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However, we are not here for the beach – even though it is warm enough for a swim. We are here to discover Sicily’s past and our first stop is the ancient Elimi city of Segesta. This enormous acropolis was built 2,450 years ago by Hellenic people who had fled from the city of Troy in, what is now, Turkey…
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It is difficult to believe that this building was already two thousand years old when the Incas built Machu Picchu in Peru. This mountaintop theatre is another of the incredible constructions of the Elimi in Segesta…
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Who needs scenery with a backdrop like this…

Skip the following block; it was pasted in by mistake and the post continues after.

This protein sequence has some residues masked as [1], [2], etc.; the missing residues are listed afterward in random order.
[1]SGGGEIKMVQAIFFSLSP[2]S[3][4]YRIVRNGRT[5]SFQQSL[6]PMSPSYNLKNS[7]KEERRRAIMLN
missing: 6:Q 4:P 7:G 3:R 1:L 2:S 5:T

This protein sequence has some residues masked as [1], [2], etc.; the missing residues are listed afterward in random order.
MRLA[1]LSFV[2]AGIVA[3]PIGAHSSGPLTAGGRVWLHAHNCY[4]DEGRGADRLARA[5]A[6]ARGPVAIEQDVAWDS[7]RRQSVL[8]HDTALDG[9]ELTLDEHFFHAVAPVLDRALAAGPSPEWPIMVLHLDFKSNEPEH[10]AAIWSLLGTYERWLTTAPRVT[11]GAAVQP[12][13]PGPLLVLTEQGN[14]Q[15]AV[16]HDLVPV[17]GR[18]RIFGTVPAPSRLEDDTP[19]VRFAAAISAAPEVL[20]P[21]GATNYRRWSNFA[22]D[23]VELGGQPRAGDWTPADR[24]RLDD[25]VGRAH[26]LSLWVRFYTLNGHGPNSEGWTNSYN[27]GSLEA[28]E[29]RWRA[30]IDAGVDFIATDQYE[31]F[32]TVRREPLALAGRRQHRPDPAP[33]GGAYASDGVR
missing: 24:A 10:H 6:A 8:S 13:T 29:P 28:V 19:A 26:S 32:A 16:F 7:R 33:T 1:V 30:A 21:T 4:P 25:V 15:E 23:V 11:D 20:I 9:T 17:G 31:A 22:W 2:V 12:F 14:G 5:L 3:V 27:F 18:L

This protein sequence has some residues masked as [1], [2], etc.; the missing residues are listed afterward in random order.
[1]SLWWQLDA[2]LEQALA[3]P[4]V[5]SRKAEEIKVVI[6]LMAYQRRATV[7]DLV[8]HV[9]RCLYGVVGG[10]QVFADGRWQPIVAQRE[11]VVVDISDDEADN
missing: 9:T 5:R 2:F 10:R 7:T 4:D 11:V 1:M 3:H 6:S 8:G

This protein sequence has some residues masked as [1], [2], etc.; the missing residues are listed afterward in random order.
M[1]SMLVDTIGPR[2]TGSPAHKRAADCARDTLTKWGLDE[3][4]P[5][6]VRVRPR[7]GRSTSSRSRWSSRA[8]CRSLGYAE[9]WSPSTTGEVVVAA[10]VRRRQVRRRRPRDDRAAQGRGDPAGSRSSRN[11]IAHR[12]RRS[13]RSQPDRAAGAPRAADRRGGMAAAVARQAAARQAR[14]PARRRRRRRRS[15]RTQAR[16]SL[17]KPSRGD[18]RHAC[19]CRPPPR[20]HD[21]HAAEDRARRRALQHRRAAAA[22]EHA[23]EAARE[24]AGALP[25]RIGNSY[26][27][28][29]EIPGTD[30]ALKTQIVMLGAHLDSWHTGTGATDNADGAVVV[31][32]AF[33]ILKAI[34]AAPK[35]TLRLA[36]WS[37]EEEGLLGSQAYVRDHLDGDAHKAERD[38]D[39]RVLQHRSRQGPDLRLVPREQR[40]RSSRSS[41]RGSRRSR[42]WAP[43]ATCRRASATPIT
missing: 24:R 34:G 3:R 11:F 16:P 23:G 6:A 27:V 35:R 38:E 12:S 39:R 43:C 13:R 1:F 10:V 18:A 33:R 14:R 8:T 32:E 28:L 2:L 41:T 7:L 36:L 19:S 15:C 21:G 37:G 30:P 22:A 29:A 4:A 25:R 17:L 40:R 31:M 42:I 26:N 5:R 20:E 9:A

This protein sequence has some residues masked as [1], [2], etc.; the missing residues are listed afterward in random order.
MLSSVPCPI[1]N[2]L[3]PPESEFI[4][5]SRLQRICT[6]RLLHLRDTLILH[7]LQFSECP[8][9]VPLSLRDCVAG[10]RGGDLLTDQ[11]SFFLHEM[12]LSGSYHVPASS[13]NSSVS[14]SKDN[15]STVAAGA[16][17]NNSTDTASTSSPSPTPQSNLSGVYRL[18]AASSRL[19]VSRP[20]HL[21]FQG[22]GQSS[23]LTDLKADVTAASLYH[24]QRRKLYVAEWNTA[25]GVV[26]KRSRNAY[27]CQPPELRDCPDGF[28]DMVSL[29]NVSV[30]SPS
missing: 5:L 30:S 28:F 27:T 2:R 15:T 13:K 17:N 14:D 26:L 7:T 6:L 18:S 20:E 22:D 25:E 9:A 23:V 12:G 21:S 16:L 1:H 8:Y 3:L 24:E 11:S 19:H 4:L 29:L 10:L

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Sicily has a wealth of historic monuments and we will be visiting the most important ones in the coming week. We will also be trying the local dishes like the antipasta where everything was produced on the farm where we dined…
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An authentic hundred metre diet!

Posted by Hawkson 01:30 Archived in Italy Comments (4)

Surprising Sicily

sunny 24 °C

We’ve only been in Sicily a few days and we already love the place. Where to begin? The architecture, the history, the people, the food, the wine and the weather have all been absolutely amazing. For example - the city of Catania is just stuffed with architectural gems. The main streets are lined with elegant baroque palaces…